Library Skills inductions – keyword searching

An assignment on the importance of communication: What sort of communication? face-to-face, verbal, written, nurse-patient communication, nurse-doctor communication or something else? 

This week I have come to realize that it is difficult to deliver a library skills induction without including information on what keywords are, and how to identify them. It’s all very well showing them how to use the library catalogue and how to search on our library tool for information sources, NORA – but this is insufficient when students come to writing an assignment on a topic where they have a blank slate with no reading list. Our induction worksheet includes one example of keyword searching using our own examples, but some students find it difficult to identify keywords for their own assignments.  

The starting point has to be: what are keywords? Keywords are the significant words which underpin what a topic or assignment is about. The next step is to illustrate the difference between significant keywords (communication) and non-significant words, (importance) in the example above. And thirdly, a worksheet with perhaps ten examples of assignment titles could be helpful, where students have to pick out the keywords.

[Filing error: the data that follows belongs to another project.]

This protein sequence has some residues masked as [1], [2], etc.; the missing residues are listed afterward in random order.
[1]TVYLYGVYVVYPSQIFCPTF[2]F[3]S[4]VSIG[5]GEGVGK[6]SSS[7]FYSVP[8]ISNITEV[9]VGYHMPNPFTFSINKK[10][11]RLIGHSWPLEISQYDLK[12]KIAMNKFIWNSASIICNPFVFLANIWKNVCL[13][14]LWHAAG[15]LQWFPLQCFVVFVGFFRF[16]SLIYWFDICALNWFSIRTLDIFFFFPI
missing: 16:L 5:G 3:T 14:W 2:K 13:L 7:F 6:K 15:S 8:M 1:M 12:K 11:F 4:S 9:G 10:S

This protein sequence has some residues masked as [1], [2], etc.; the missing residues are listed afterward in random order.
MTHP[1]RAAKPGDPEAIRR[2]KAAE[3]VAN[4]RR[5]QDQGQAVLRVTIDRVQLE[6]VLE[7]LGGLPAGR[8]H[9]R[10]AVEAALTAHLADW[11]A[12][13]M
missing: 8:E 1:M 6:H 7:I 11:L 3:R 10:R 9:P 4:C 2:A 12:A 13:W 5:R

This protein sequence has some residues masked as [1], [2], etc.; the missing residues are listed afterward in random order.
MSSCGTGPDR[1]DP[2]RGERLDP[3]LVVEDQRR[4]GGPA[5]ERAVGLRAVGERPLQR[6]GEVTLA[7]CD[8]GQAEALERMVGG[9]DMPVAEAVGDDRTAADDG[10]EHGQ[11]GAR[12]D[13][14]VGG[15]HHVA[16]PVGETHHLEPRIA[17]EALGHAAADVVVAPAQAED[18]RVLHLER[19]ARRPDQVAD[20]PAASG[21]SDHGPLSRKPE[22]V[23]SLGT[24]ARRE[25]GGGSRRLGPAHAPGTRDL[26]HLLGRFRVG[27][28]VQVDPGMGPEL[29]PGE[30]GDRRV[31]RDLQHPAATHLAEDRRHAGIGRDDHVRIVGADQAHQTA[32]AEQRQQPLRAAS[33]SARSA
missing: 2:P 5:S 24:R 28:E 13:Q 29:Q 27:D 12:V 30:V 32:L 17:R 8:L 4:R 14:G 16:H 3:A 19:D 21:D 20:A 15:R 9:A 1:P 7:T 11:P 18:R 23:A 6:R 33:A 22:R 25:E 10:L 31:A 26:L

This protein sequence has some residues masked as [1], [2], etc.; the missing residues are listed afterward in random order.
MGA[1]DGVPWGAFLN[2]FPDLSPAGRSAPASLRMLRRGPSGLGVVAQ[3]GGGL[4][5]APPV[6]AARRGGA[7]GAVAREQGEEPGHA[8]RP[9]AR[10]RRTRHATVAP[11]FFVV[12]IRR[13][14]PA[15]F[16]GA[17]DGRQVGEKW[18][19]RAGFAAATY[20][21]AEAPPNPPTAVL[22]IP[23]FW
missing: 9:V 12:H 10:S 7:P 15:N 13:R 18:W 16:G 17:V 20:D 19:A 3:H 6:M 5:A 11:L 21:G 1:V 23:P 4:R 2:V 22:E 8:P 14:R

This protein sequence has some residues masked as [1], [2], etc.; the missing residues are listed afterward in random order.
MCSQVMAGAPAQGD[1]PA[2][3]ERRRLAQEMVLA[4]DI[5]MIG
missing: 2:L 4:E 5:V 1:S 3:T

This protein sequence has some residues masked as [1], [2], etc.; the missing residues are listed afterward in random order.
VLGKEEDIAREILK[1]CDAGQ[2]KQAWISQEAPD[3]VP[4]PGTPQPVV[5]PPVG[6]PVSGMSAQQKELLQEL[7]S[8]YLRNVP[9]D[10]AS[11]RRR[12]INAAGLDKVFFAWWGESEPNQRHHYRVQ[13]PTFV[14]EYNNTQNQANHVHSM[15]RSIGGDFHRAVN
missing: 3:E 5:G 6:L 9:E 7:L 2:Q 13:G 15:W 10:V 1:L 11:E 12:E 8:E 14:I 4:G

• In which ways can people reduce their carbon footprint?
  • Describe the best way of setting up a computer network for a small business of forty people?

 Our team has developed a separate set of information skills sessions, which will run for 10 weeks after the main inductions on a range of topics such as searching for books on the library catalogue, searching strategies, getting started on the Internet etc. Attendance at these additional skills sessions are voluntary.  

Sometimes you realize that something is not working as well as it could, only after you have delivered the session. I do think our team needs to consider a way of incorporating keyword searching into our library skills induction sessions to make them more successful. 

Advertisements

Leave a Reply

Fill in your details below or click an icon to log in:

WordPress.com Logo

You are commenting using your WordPress.com account. Log Out / Change )

Twitter picture

You are commenting using your Twitter account. Log Out / Change )

Facebook photo

You are commenting using your Facebook account. Log Out / Change )

Google+ photo

You are commenting using your Google+ account. Log Out / Change )

Connecting to %s


%d bloggers like this: